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Cleanup and Removal at its Finest

The multi-billion-dollar cleanup and removal of buried radioactive debris and contaminated soil at the U.S. Department of Energy Oak Ridge Reservation left over from decades of uranium processing to make nuclear bombs and power plants for submarines required the utmost caution to protect workers and to ensure radiation containment.

Y-12 cleanupAbout 21 million pounds of scrap metal and liquid hazardous waste, as well as various equipment used in the Tennessee uranium processing plant were buried in a seven-acre landfill at the Y-12 National Security Complex from the 1970s to 1990s. The Y-12 complex is where the nation’s first hydrogen bomb was developed.

When a parking lot was planned on top of the dump, contaminated soil and the debris had to be removed. But due to the buried material’s radioactivity and the irradiated surrounding soil, it was not a normal removal process. In addition to the dump, four decommissioned buildings that were used as part of the bomb-building process were demolished, and five tanks that were used to trap mercury during refinement to make hydrogen bombs were removed starting in 2011 and concluding in mid-2012.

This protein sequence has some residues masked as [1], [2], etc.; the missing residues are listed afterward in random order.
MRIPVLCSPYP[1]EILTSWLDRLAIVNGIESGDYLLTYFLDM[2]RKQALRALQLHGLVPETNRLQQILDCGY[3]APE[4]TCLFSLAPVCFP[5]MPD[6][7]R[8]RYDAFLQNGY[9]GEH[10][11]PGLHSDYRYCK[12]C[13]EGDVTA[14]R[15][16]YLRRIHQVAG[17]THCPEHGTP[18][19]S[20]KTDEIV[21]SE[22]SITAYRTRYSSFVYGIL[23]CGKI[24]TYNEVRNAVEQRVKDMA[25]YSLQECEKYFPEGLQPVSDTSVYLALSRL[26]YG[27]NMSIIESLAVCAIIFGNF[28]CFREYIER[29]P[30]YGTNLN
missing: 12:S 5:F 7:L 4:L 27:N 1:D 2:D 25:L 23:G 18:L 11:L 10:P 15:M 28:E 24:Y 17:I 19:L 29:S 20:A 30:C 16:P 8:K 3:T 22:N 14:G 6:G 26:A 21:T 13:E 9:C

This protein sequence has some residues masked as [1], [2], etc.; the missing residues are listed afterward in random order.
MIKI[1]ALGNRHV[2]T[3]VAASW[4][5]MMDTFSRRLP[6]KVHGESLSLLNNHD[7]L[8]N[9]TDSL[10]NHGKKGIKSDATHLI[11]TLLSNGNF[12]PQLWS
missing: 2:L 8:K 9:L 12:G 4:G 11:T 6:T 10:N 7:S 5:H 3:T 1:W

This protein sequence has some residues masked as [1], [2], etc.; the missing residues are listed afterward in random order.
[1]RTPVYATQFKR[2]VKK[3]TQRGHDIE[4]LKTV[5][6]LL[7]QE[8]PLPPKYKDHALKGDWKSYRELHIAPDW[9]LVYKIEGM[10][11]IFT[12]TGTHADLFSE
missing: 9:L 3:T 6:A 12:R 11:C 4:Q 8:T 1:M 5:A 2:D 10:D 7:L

Significant precautions were taken by contractors responsible for operating and maintaining the equipment, and the entire remediation process was monitored and controlled to ensure that near-by workers’ and the public’s health was protected. Operators wore protective clothing while excavators with sheers and grapples dug up the debris and mercury-processing tanks, then tore down the buildings. To keep contaminated dust from becoming airborne, an operator in a man lift sprayed water on the bucket and building while it was being crushed.

When equipment needed servicing, mechanics were required to have special passes, HAZWOPER and radiological training and security clearances in order to enter the facility. On several occasions, buckets and grapples that were not contaminated were raised over a security fence for the mechanics to perform maintenance on them while the excavator body remained on the other side. Mechanics also wore biohazard suits while working on or near the equipment.

Neff Rental’s Knoxville branch rented equipment to contractors at the Y-12 site. For your next hazardous remediation or EPA Super Fund project, call the nearest Neff Rental branch for equipment and support at 888-709-NEFF, or visit www.NeffRental.com.